It comes as a surprise to most people who live in America that the United States Constitution provides the same protections to all persons on our country’s soil, not just its citizens. Although there are some rights only citizens have, such as voting in presidential elections, most other rights provided by the Constitution are for all people—immigrants, asylum seekers, undocumented workers and visitors—anyone on U.S. land. In very few cases, the Constitution refers to the rights of citizens, but in most cases, it refers to people or persons.
“Most of the provisions of the Constitution apply on the basis of personhood and jurisdiction in the United States where ‘people’ or ‘person’ is used rather than ‘citizen,’” states Christina Rodriguez, a Yale Law School professor.
According to the Constitution, everyone physically on U.S. soil is protected by the Fifth Amendment provisions that “no person … shall be … deprived of life, liberty, or property without due process of law.”
Because of the country’s current volatility around immigrants, many of whom have been denied due process and have been unjustly incarcerated and deported, important issues regarding their rights have arisen.
Long before the current presidential administration, in 1993 Supreme Court justice Antonin Scalia wrote that the Fifth Amendment entitles “aliens” due process in incarceration and deportation proceedings, i.e., immigrants, asylum seekers and undocumented workers.
Despite the clear protections stated in the Constitution for any persons in our country, in numerous cases, immigrants, asylum seekers and undocumented workers’ rights have been and are being denied.
The Constitution’s Human Rights’ Protections (In Part) Afforded All Persons On U.S. Soil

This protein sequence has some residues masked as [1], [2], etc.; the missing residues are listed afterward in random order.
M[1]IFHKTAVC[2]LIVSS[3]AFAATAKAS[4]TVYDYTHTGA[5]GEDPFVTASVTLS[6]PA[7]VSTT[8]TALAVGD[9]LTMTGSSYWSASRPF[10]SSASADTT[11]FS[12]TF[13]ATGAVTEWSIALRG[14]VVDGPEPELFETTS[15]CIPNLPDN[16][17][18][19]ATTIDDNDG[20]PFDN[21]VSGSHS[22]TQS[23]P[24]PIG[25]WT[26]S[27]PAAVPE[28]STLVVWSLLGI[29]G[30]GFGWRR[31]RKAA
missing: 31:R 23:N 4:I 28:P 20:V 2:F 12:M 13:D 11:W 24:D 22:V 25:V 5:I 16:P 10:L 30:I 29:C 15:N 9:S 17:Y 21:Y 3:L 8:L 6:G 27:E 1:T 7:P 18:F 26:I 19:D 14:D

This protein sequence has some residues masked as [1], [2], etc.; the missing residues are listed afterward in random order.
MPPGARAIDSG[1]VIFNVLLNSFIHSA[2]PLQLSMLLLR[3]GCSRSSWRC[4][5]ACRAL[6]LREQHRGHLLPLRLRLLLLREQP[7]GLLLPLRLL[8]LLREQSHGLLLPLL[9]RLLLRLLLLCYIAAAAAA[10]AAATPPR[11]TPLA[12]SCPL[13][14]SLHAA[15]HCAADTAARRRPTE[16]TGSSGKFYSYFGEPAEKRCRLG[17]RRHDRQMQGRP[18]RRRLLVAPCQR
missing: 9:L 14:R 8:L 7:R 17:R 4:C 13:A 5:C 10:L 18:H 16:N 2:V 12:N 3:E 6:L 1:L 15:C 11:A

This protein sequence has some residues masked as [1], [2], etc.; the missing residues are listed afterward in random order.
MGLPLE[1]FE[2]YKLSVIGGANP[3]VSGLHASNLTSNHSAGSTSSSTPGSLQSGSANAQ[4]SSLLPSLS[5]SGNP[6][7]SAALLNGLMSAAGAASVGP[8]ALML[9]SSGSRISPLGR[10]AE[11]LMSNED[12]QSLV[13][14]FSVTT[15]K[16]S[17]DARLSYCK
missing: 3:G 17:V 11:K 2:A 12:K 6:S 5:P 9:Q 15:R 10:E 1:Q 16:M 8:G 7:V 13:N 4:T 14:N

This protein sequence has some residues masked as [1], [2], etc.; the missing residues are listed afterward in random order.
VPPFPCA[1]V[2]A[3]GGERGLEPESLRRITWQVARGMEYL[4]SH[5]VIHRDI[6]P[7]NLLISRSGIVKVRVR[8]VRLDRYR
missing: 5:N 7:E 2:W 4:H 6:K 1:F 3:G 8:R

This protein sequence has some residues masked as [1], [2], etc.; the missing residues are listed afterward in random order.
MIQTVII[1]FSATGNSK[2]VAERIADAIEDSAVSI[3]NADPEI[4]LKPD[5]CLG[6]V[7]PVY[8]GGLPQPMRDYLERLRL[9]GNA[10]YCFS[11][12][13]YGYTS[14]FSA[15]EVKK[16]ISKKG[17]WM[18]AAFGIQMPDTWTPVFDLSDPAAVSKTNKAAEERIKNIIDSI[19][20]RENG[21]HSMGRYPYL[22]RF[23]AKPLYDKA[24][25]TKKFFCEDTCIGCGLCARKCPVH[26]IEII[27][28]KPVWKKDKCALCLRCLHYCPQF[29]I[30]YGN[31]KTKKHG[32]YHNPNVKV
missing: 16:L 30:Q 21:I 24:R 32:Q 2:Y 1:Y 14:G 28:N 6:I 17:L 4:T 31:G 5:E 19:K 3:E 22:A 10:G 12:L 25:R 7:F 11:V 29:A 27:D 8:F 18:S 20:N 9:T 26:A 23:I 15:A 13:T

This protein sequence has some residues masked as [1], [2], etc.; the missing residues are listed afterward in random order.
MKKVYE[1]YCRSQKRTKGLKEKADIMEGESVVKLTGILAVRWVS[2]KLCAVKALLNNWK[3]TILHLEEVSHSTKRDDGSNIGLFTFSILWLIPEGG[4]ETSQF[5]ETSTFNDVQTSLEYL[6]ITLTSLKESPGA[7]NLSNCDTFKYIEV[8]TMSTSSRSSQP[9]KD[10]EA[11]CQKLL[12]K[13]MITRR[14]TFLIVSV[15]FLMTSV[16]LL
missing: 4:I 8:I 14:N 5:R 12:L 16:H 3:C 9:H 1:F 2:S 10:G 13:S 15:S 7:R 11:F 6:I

▪To practice their chosen religion.
▪To circulate opinions in print or through media without censorship by the government.
▪To express opinions privately and publicly–“freedom of speech.”
▪To present requests to (or petition) the government without being punished or retaliated against.
▪To assemble peacefully to petition the government for relief of wrong or injury without fear of retaliation.
▪To not be subjected to unreasonable search of oneself or one’s property and/or seizure of one’s property without due process.
▪To not allow soldiers/military in one’s home.
▪To not be charged with a serious crime unless accused (indicted) by a grand jury.
▪To not be forced to testify against oneself.
▪To not be incarcerated or deported without due process of law.
▪To have a right to a “speedy” trial and legal counsel.
Though the Constitution seems to make clear human rights protections while in the U.S., assuring those rights can be tricky.
In some cases, immigrants don’t receive a hearing and are booted out of the country unceremoniously, which President Donald Trump encouraged in a tweet, writing:
“Undocumented immigrants should be immediately returned from where they came with no judges or court cases.”
Trump’s preference is clear, and he supports denial of immigration hearings. White House Press Secretary Sarah Huckabee Sanders supports Trump’s assertion by referring to the process of expedited removal, created by the 1996 Illegal Immigration Reform and Immigrant Responsibility Act. Sanders states that it doesn’t mean a person isn’t receiving due process just because they don’t see a judge.